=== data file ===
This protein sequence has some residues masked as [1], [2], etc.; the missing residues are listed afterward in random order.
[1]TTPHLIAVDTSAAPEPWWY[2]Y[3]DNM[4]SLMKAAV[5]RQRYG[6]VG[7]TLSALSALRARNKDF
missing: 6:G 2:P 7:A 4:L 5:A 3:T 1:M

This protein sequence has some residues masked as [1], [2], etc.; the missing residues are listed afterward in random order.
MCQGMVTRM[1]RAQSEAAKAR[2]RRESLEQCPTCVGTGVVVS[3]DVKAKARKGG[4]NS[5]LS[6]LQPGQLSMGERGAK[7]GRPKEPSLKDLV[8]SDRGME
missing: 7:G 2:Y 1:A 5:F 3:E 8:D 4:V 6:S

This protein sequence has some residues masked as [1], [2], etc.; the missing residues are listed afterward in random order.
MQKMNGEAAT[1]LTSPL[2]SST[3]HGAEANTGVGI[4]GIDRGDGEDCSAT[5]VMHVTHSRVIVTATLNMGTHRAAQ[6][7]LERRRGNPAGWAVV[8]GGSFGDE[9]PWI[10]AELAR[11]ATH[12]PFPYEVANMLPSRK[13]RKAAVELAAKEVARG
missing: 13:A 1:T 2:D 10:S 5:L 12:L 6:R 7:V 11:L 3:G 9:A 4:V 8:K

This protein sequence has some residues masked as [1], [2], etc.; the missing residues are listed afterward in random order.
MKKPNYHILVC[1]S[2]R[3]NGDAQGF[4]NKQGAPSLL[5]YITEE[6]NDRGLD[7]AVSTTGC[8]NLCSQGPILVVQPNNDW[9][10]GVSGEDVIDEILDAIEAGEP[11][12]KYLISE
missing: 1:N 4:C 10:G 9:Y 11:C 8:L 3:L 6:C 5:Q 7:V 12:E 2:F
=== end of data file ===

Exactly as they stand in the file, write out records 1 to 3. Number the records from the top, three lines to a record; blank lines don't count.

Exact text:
This protein sequence has some residues masked as [1], [2], etc.; the missing residues are listed afterward in random order.
[1]TTPHLIAVDTSAAPEPWWY[2]Y[3]DNM[4]SLMKAAV[5]RQRYG[6]VG[7]TLSALSALRARNKDF
missing: 6:G 2:P 7:A 4:L 5:A 3:T 1:M

This protein sequence has some residues masked as [1], [2], etc.; the missing residues are listed afterward in random order.
MCQGMVTRM[1]RAQSEAAKAR[2]RRESLEQCPTCVGTGVVVS[3]DVKAKARKGG[4]NS[5]LS[6]LQPGQLSMGERGAK[7]GRPKEPSLKDLV[8]SDRGME
missing: 7:G 2:Y 1:A 5:F 3:E 8:D 4:V 6:S

This protein sequence has some residues masked as [1], [2], etc.; the missing residues are listed afterward in random order.
MQKMNGEAAT[1]LTSPL[2]SST[3]HGAEANTGVGI[4]GIDRGDGEDCSAT[5]VMHVTHSRVIVTATLNMGTHRAAQ[6][7]LERRRGNPAGWAVV[8]GGSFGDE[9]PWI[10]AELAR[11]ATH[12]PFPYEVANMLPSRK[13]RKAAVELAAKEVARG
missing: 13:A 1:T 2:D 10:S 5:L 12:L 6:R 7:V 11:L 3:G 9:A 4:V 8:K